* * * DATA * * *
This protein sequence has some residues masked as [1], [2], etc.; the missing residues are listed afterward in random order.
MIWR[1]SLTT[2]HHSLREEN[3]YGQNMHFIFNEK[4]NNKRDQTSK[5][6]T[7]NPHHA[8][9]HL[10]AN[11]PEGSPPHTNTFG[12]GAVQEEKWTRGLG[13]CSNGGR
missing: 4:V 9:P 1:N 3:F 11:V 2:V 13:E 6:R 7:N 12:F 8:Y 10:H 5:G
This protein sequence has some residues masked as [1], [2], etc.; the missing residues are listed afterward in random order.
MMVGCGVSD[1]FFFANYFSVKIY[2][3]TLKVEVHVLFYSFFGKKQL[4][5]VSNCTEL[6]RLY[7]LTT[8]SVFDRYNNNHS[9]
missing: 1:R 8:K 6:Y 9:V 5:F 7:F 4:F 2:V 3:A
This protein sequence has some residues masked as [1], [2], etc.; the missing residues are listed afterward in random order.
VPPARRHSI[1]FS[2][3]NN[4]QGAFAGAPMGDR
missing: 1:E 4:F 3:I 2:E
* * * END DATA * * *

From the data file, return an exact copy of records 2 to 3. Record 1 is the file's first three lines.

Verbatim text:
This protein sequence has some residues masked as [1], [2], etc.; the missing residues are listed afterward in random order.
MMVGCGVSD[1]FFFANYFSVKIY[2][3]TLKVEVHVLFYSFFGKKQL[4][5]VSNCTEL[6]RLY[7]LTT[8]SVFDRYNNNHS[9]
missing: 1:R 8:K 6:Y 9:V 5:F 7:F 4:F 2:V 3:A
This protein sequence has some residues masked as [1], [2], etc.; the missing residues are listed afterward in random order.
VPPARRHSI[1]FS[2][3]NN[4]QGAFAGAPMGDR
missing: 1:E 4:F 3:I 2:E